Kenneth Ferree, chief of the FCC's Cable Services Bureau. He
was previously a Legal Advisor on cable and broadcast issues
to former FCC Commissioner Gloria Tristani who left earlier
this month. on cable and broadcasting issues. He has also
previously worked for Qwest Communications International,
BroadBand Office, Inc., and former Commissioner James Quello.
|FBI's NIPC Warns of Cyber
|9/17. The FBI's National
Infrastructure Protection Center (NIPC) issued its Advisory
01-020 on September 14 stating that it "expects to
see an upswing in incidents as a result of the tragic events
of September 11, 2001. Increased hacking attacks are likely to
have two motivations: Political hacktivism by self-described
"patriot" hackers targeted at those perceived to be
responsible for the terrorist attacks. NIPC has already
received reports of individuals encouraging vigilante hacking
activity. Virus propagation in which old viruses are renamed
to appear related to recent events."
On September 17 the NIPC issued its Advisory
01-021 stating that it "expects an increase in
Distributed Denial of Service (DDoS) attacks." The
advisory continued that "On September 12, 2001, a group
of hackers named the Dispatchers claimed they had already
begun network operations against information infrastructure
components such as routers. The Dispatchers stated they were
targeting the communications and finance infrastructures. They
also predicted that they would be prepared for increased
operations on or about Tuesday, September 18, 2001." The
NIPC added that "The Dispatchers claim to have over 1,000
machines under their control for the attacks. It is likely
that the attackers will mask their operations by using the IP
addresses and pirated systems of uninvolved third
The NIPC concluded that "There is the opportunity for
significant collateral damage to any computer network and
telecommunications infrastructure that does not have current
countermeasures in place." The NIPC also said that
"System administrators are encouraged to check their
systems for zombie agent software and ensure they institute
best practices such as ingress and egress filtering." The
NIPC provides such software.
|IIPA Supports Trade
Promotion Authority Bill
|9/13. The International
Intellectual Property Alliance wrote a letter
[PDF] to House Rules Committee Chairman David Dreier (R-CA)
urging prompt enactment of Trade Promotion Authority (TPA),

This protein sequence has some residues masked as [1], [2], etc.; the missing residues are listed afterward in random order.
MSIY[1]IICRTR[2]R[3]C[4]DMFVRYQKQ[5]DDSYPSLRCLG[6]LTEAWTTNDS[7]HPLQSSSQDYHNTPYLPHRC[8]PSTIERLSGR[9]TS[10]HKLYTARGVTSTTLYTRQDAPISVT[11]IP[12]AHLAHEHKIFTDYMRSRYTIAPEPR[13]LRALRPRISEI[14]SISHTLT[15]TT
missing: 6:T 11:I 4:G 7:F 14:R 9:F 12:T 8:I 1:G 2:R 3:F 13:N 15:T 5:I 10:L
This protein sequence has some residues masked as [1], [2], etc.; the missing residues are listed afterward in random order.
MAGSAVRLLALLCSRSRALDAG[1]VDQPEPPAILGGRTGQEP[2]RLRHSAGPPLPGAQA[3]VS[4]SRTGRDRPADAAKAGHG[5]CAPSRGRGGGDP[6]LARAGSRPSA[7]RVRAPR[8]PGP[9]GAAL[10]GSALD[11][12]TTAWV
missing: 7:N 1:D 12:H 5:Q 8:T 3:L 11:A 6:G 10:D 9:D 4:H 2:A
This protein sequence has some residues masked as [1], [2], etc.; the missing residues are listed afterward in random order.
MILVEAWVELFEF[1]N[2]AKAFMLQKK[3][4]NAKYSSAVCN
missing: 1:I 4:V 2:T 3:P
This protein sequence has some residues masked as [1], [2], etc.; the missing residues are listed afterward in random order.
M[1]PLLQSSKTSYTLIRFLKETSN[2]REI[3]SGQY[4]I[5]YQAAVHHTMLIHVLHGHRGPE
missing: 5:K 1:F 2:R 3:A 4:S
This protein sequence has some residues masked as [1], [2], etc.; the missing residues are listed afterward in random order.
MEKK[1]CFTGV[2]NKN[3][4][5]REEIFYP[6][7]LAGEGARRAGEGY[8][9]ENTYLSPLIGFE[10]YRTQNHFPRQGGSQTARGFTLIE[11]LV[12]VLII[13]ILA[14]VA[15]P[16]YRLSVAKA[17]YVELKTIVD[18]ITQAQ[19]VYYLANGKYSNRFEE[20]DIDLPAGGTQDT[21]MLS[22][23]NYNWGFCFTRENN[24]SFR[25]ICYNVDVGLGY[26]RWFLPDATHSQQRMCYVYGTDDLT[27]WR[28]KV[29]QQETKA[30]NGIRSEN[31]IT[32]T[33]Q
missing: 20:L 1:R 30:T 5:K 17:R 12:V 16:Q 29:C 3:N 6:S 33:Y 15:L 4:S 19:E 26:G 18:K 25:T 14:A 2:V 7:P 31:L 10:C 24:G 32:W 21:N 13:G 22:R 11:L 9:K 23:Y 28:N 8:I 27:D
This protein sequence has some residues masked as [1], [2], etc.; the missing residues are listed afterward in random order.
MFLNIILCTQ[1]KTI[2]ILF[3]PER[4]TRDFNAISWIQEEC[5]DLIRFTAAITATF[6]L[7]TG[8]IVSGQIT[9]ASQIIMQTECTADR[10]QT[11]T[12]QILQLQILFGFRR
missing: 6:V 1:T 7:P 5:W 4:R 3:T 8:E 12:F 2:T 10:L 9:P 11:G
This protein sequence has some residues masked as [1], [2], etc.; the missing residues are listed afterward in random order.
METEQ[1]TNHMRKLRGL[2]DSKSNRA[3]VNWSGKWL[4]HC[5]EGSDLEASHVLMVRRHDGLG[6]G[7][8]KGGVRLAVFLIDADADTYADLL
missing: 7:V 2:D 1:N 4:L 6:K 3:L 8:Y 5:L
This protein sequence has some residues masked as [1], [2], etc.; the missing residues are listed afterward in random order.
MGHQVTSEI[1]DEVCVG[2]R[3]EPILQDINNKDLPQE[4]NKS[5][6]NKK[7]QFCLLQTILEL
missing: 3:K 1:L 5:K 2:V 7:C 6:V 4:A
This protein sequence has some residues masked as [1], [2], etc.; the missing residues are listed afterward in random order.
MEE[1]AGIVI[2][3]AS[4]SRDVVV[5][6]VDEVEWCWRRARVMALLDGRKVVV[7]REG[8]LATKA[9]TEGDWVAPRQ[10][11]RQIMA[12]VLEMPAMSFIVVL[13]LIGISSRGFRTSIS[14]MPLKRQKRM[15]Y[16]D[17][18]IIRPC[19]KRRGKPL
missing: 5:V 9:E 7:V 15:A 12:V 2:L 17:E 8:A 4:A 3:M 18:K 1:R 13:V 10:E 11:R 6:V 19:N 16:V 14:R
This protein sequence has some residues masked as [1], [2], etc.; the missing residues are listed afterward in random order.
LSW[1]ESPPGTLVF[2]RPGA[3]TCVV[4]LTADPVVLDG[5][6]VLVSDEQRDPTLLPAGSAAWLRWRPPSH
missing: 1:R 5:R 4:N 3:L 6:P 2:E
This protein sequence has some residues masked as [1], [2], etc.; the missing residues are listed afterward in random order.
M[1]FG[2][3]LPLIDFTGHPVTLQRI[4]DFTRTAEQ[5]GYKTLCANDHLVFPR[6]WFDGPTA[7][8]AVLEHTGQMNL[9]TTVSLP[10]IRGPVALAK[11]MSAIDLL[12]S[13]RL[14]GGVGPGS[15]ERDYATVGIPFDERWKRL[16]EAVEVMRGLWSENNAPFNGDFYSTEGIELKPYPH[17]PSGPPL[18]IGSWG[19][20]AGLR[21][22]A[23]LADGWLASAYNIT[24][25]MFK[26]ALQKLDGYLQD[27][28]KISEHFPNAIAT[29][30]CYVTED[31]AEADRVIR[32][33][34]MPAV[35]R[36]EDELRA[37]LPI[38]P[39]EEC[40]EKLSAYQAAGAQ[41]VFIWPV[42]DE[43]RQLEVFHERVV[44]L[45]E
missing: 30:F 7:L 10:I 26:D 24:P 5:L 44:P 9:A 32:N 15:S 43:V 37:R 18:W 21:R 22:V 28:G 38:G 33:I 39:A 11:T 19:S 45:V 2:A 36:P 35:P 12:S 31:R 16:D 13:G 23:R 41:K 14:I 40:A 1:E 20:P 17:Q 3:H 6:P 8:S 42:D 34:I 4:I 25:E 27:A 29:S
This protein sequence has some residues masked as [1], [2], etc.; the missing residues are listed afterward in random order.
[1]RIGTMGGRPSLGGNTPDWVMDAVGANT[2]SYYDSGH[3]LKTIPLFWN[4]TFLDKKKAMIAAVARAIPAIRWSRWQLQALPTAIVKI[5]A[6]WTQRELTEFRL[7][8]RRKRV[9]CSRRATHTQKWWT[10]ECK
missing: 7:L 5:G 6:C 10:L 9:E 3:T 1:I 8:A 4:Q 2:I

which is also known as fast track.
It wrote that "If America's copyright industries are to
remain successful in global markets, the President, in
consultation with Congress and the private sector, must have
effective and credible authority to negotiate bilateral,
regional and multilateral trade agreements that will reduce
barriers to American creative works, and enhance intellectual
property protection and enforcement available for American
creators. Failure to grant TPA will limit our nationís
efforts to secure non-discriminatory market access and achieve
strong intellectual property rights protection and enforcement
worldwide. If Congress fails to act promptly, Americaís
ability to retain its leadership role in setting world trade
standards will be seriously jeopardized."
The signatories included the heads of the IIPA, Motion Picture
Association of America, American Publishers Association,
Business Software Alliance, Recording Industry Association of
America, and the Interactive Digital Software Association.
|Intel and Rambus Sign Cross
|9/17. Intel and Rambus released
substantially identical statements that the two companies
"signed a comprehensive patent cross-license agreement
that supersedes the prior agreement between the companies. The
new cross-license provides complete patent coverage to Intel
for all patents while providing Rambus license coverage
necessary for Rambus' high-speed interface businesses."
release and Rambus
|9/13. HR2500, the FY 2002 appropriations bill for the
Departments of Commerce, Justice, State and the Judiciary, was
passed by the Senate late on Thursday, September 13. It
provides for $1,139,001,000 in funding for the USPTO, derived
from user fees.
Smoke, Mirrors, and Diversions. The bill includes the
following language regarding USPTO funding: "For
necessary expenses of the United States Patent and Trademark
Office provided for by law, including defense of suits
instituted against the Under Secretary of Commerce for
Intellectual Property and Director of the United States Patent
and Trademark Office, $856,701,000, to remain available until
expended, which amount shall be derived from offsetting